In The Machine that Changed the World – the book which originally brought some of the secrets of the Toyota Production System (TPS) to the wider world, the authors discuss sales and marketing in the US and Japanese markets from a very academic stand point, as well as starting to extrapolate out what a ‘lean’ marketing system might look like in detail. That vision, written in the late 80s, is unbelievably similar to many of the ideas that are only now being adopted in response to the dwindling effect of purchased attention – or as Seth Godin has it, the death of the TV-industrial complex.

Of course, a lot of this comes back, actually, to product development, and building the right thing in the first place.

The number one manta of the lean movement is well known: ‘reduce waste’, the number two mantra is to fix problems immediately and relentlessly. What do we actually do – let’s be honest -in marketing in the UK and America? Does this description sound totally unreasonable?: we try and take the parity product our client has given us and create a layer of desire – either from a genuine product feature or benefit, or from somewhere else if necessary, to make people want to buy it. We then interrupt what they’re doing and shout that message at them. How often do ad agencies really go back to a client and say, ‘we can’t help I’m afraid, you’re product’s just too shit’?

How would it work if we actually tried to bring the user into the deep design process of the product and it’s marketing? Of course we’re not asking them to actually design the product themselves but we must understand what they want and need; what turns them on; what seems average, run of the mill, unexciting; what they would trade for something else?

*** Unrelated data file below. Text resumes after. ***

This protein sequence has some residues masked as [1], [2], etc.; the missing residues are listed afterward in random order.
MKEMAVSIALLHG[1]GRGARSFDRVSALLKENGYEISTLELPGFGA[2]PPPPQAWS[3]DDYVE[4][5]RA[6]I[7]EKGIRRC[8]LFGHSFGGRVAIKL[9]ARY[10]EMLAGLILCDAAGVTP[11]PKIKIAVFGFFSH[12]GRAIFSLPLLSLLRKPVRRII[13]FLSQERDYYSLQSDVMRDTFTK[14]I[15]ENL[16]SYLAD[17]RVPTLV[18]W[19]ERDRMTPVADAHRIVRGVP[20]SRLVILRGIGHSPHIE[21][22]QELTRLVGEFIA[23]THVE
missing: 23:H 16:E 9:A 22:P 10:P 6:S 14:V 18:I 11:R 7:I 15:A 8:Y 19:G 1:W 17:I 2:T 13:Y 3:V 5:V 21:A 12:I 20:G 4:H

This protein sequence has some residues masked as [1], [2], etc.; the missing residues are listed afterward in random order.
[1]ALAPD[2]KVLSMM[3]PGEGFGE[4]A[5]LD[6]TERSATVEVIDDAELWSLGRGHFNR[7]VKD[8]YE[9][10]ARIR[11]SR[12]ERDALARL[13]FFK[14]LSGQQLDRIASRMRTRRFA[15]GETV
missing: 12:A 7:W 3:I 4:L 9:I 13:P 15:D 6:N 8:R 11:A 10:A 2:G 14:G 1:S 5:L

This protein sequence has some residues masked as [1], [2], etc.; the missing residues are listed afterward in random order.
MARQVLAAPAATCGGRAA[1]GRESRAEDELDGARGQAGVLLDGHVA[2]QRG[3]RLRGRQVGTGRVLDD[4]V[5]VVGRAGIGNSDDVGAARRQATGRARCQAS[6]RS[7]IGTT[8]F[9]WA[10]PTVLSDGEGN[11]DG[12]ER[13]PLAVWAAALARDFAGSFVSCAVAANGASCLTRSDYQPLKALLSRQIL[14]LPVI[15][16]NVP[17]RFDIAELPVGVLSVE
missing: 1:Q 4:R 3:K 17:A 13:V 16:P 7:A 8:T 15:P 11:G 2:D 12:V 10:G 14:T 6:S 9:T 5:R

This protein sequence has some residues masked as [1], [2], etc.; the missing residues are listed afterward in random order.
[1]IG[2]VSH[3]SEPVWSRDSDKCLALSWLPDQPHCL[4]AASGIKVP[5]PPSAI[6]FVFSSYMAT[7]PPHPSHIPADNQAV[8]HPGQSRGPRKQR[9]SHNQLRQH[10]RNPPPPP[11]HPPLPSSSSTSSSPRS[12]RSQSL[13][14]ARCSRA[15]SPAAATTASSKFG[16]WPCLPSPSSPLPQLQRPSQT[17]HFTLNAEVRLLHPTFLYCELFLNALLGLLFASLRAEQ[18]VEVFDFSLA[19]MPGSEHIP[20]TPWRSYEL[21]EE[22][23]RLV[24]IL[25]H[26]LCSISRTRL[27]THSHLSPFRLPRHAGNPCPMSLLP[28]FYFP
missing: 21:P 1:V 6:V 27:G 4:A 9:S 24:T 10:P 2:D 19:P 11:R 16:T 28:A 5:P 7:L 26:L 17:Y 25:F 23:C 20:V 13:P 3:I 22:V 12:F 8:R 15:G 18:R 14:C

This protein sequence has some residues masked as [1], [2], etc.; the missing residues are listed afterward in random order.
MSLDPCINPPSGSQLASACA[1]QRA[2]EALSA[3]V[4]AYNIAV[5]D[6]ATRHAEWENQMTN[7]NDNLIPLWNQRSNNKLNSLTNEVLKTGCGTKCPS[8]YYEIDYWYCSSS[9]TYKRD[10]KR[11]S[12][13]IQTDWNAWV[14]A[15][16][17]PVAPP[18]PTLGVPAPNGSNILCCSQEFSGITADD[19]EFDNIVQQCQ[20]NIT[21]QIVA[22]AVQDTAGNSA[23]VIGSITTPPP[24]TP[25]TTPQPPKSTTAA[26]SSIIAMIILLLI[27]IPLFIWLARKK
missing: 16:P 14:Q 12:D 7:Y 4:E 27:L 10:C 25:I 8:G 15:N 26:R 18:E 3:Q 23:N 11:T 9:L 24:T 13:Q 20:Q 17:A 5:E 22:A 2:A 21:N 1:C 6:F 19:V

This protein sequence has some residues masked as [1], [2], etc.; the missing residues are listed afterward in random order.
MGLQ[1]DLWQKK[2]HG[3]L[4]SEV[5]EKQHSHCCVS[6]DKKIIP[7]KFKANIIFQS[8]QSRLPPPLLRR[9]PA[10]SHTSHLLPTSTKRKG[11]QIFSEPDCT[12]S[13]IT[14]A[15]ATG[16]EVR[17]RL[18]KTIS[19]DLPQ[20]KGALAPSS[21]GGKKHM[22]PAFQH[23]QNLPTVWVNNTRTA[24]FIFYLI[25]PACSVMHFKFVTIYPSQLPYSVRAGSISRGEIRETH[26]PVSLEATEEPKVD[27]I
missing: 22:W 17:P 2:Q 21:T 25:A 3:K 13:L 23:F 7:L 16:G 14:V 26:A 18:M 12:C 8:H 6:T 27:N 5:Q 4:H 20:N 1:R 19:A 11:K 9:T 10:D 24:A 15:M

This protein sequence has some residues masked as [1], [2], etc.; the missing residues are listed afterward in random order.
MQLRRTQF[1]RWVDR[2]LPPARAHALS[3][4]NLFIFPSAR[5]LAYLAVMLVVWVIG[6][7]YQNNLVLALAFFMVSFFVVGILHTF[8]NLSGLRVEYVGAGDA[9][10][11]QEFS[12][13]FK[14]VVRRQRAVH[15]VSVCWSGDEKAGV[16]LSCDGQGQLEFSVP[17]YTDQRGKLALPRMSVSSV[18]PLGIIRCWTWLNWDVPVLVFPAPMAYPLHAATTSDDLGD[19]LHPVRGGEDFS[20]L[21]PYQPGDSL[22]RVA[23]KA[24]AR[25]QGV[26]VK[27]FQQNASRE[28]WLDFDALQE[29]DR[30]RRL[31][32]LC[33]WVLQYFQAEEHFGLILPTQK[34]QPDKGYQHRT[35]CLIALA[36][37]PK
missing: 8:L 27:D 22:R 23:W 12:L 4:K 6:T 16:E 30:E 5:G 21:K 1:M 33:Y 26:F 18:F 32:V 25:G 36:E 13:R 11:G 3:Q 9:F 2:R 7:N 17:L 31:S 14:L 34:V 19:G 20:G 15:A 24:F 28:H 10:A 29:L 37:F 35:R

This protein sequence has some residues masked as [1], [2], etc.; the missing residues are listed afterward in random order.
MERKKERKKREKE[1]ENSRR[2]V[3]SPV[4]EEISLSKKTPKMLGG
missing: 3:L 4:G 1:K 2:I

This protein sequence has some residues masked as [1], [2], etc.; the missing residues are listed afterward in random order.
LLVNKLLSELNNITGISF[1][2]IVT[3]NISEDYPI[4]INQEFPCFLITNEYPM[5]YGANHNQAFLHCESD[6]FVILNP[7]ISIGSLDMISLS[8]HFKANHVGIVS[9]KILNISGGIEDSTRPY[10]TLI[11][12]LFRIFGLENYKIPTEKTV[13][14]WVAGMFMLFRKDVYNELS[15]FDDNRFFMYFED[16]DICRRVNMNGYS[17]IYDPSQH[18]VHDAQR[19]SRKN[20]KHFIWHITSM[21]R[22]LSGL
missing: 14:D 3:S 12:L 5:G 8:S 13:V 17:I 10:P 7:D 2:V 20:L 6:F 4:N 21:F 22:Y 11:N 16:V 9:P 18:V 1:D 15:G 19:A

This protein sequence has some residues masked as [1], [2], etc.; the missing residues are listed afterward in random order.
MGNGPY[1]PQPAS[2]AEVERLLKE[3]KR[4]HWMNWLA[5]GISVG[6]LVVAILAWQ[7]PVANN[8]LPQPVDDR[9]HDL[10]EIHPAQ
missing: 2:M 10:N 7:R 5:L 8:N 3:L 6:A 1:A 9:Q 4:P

We’re already seeing that happening, through blogs, good research and straight-forward customer intimacy from a number of companies, especially those who are changing their production methodologies so that new products can be released all the time.

Here’s another thought experiment. How about we try to rebuild the methods of making advertising in a lean vein. Here’s five things I think we can all agree would have to happen immediately:

  1. There’s three people we’d include fully in the actual creative process who are currently excluded – the client, the customer (and/or research company), and the production company (or internal production staff). And we’d include them in planning too, and briefing, and production. And no, the planner can’t stand in for the customer, the account man can’t stand in for the client, and the creative director cannot ‘stand in’ for the team who will actually do the work.